What we do know is that federal regulators announced late in the day on March 12 that the federal government would step in using emergency powers to insure customer access to deposit amounts as of Monday, March 13. This is welcome news for account holders at Silicon Valley Bank.
While what follows should not be considered business, financial or legal advice, here are some pragmatic steps one might take to mitigate some concerns:
First, one should review the FDIC’s published resources. These include:
- The initial FDIC press release.
- A dedicated FDIC resources page complete with a FAQ section.
- An explanatory FDIC page on insured deposits.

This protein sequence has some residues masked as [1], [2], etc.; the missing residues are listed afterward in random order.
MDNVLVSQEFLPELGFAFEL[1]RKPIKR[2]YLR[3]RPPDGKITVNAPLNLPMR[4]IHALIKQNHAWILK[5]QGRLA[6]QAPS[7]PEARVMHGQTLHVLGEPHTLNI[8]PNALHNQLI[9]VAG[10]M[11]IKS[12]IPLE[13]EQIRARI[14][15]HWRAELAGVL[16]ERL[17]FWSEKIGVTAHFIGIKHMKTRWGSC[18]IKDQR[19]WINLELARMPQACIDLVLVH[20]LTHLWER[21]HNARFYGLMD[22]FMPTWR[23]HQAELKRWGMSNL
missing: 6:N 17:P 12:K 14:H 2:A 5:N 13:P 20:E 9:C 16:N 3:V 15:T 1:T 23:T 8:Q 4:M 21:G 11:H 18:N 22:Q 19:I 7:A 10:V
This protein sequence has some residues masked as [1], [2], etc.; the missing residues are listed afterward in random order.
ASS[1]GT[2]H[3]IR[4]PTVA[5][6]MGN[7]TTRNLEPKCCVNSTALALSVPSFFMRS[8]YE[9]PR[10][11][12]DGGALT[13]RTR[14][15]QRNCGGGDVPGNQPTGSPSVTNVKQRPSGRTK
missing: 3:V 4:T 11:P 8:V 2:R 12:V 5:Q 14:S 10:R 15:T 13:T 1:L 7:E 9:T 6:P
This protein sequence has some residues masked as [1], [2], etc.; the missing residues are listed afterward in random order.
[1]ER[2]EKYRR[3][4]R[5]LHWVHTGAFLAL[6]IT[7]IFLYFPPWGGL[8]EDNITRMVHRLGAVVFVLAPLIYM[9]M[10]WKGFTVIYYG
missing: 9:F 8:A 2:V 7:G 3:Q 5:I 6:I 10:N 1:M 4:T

- An FDIC online claims portal.
- Questions can also be emailed to the FDIC at email@example.com.
- Also worth reviewing is the initial DFPI press release.
Second, as an overview, the FDIC has indicated that in the immediate short term, SVB clients can expect:
- Full depositor access to fully federally insured account fund amounts totaling $250,000 or less will be made available on Monday, March 13, 2023.
- At some point during the week of March 13, 2023, depositors with account balances above the federally insured limit of $250,000 will be provided a preliminary, interim distribution amount for sums above $250,000 in deposit accounts at SVB prior to the takeover. No announcement has yet been made by the FDIC of the percentage amount which will be made available in this secondary distribution.